This Finance Bill derives from the most muddled of processes. The business that comes through this House is pretty difficult to understand and chaotic at times, but this Bill has been one of the most impressive examples. We had the Budget back in March, and the original Finance Bill was published on
The further stages of that Finance Bill were a complete and total guddle. Then we had the election, and the Government lost their majority. We have ended up with this bodged-together Bill, based on the remains of what was put forward back in March. My concern is that by the time Third Reading of this Finance Bill comes round, we will be about eight months from the Budget that created it. That is an incredible length of time, and I can prove it.
I draw the House’s attention to some of the assumptions made in the March 2017 Budget. First, let us look at the Office for Budget Responsibility predictions for inflation—Members should remember that the Finance Bill is written on the basis of those predictions, as well as other measures. The OBR predicted that the quarter 1 figure for inflation would be 1.9% and that the quarter 2 figure would be 2.4%. Actually, the quarter 1 figure was 0.2% higher, at 2.1%, and the quarter 2 figure was 0.3% higher, at 2.7%. That means that the money people have to spend is going less far than was predicted in March—the things that people buy are getting more expensive.
At the spring Budget, the OBR had predicted that average earnings would grow by 2.9% in quarter 4 of last year and by 3% in quarter 1 of 2017, but they actually grew by only 2.8%—1.1% less—in quarter 4, and by 2.4%—0.6% less—in quarter 1. That means that people have less money to spend on goods, which we have already said are more expensive.
Perhaps most tellingly, though, the OBR predicted that real household disposable income would drop by 0.2% in quarter 1 of this year. In fact, it dropped by 1.4%—by significantly more than the prediction on which basis the measures in this Finance Bill were created. As I said, that shows that people have less money to spend. Folk are feeling the squeeze, and the situation is worse than was predicted by the OBR when these Budget measures were written.
I spoke on behalf of the SNP on Third Reading of the previous Finance Bill. I would add, for Conservative colleagues, that only four people spoke in that debate, and one quarter of them were from the SNP, so it is grand that Conservative Members are taking the moral high ground today, but they did not pitch up for the last debate. When I ended my speech then, I said:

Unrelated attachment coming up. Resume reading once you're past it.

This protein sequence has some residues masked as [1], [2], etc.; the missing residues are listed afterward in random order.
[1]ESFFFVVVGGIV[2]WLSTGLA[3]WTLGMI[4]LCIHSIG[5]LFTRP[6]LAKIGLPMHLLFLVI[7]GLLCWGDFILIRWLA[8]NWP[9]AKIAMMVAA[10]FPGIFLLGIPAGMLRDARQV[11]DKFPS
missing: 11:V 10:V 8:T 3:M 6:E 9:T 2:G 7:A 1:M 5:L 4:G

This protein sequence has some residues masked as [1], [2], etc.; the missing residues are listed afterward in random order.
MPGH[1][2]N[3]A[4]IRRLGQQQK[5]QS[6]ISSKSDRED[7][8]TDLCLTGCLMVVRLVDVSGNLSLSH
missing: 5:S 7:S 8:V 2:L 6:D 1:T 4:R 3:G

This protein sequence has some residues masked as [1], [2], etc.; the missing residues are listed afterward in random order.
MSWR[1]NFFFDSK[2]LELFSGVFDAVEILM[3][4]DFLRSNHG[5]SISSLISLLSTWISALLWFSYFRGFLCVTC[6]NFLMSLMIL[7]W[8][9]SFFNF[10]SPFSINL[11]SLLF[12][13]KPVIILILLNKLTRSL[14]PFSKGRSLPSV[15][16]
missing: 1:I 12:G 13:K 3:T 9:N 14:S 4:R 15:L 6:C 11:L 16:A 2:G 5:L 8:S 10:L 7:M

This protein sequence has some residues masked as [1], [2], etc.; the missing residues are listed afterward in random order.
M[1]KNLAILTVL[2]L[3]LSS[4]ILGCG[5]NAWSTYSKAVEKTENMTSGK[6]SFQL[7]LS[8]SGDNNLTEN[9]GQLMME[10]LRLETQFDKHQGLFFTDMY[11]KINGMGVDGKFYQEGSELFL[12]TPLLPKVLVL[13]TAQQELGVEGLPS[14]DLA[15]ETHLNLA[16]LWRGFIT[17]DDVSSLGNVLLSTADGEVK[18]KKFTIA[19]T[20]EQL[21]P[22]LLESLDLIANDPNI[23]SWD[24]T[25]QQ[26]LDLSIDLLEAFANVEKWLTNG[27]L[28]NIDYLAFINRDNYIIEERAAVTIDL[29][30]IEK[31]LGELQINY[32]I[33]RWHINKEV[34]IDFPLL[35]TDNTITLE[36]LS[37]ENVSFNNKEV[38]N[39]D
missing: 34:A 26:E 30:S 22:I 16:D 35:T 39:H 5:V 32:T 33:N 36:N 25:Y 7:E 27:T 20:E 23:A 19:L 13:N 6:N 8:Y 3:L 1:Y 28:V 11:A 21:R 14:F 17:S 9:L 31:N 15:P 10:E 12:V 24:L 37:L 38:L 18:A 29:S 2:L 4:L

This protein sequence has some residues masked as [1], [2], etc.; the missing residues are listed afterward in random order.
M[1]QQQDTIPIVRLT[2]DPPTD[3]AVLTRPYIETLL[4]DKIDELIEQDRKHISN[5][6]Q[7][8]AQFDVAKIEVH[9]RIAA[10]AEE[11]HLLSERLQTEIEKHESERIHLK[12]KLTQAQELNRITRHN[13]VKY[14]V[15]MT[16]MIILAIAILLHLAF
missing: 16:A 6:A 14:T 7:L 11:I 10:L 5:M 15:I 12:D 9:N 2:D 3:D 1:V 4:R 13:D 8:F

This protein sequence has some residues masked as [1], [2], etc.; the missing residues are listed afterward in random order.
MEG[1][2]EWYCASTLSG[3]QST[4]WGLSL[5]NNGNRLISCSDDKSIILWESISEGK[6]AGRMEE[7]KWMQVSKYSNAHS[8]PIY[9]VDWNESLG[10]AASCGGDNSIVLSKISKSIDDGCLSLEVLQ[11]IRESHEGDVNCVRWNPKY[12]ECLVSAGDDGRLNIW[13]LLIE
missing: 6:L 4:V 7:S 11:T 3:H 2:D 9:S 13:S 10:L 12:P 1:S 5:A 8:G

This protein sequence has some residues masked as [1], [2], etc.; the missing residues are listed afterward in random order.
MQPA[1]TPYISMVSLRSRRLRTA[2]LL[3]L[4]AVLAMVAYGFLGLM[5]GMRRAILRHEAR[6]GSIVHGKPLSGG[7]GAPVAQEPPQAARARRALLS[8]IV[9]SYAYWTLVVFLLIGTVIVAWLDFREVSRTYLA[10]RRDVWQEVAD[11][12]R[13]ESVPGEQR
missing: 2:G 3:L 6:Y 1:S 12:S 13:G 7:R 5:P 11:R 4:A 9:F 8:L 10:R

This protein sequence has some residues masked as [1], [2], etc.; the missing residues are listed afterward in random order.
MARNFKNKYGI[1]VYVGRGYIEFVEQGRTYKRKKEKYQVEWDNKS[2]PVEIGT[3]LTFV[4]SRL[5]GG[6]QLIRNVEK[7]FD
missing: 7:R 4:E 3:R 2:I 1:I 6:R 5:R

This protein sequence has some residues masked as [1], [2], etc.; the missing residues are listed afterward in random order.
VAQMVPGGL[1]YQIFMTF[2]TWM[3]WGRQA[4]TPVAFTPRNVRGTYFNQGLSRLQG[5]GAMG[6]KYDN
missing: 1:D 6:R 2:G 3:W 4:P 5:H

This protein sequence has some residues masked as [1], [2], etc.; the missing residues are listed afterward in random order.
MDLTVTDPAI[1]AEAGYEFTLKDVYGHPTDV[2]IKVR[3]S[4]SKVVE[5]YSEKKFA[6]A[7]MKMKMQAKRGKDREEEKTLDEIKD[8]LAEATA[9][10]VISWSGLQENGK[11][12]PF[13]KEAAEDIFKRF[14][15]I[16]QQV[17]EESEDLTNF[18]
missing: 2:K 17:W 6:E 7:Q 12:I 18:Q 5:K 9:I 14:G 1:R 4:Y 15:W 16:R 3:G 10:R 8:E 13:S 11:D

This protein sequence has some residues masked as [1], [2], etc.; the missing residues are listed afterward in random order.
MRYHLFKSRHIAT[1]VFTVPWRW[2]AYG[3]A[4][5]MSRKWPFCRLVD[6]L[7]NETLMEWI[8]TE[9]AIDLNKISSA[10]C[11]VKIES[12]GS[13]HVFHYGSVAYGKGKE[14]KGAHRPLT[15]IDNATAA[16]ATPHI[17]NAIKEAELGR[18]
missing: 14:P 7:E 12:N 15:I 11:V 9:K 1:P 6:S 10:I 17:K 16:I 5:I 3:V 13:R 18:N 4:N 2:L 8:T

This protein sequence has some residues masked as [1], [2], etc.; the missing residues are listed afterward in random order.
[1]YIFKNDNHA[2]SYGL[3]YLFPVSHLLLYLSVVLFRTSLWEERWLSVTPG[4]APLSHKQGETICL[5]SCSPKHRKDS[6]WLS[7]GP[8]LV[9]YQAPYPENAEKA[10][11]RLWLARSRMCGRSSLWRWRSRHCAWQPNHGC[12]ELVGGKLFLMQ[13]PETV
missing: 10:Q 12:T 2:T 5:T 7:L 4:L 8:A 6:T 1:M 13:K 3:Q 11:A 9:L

“I hope that in the next Parliament, the new Government will recognise the financial impact of Brexit on household budgets and jobs. I hope we see real changes that take into account the effects of Brexit.”—[Official Report,
Vol. 624, c. 1056.]
So far, I have been completely disappointed.
In Scotland, our Government have recognised the combined impact of inflation and wage stagnation, and we have committed to removing the public sector pay cap. That is part of the reason why we voted with the Labour party on termination payments. We do not feel that now is the time to be squeezing people’s incomes further and to make such changes, and we will be looking to scrutinise them in Committee.
Is the hon. Lady aware that there was also a sharp upward spike in inflation in Germany and the United States of America, and that the main underlying cause was, of course, energy prices and world commodity prices?
It frankly does not matter what the inflation figures there were. What matters is that people here are feeling the squeeze, that people here are finding that things are more expensive, and that people here are finding that their wages have not gone up. That is the concern; that is what we are discussing here.
On the subject of investing, our programme for government in Scotland involves creating a national investment bank to support economic growth and to invest in business research and development. We hope to channel finance where it can do the most good. The Government here have the national productivity investment fund. We are still not entirely clear where all that money will be spent and how it will be spent, and I look forward to seeing what will happen. I hope that the UK Government can look at similar measures to the ones the Scottish Government are looking at in relation to the Scottish national investment bank, which will ensure that investment and economic growth are in the right places.
Would it not be better for this Government, instead of allocating spending into the next Parliament, to spend that money now and invest in something like a national investment bank so that they and other bodies will have the ability to mitigate the damage a hard Brexit will cause?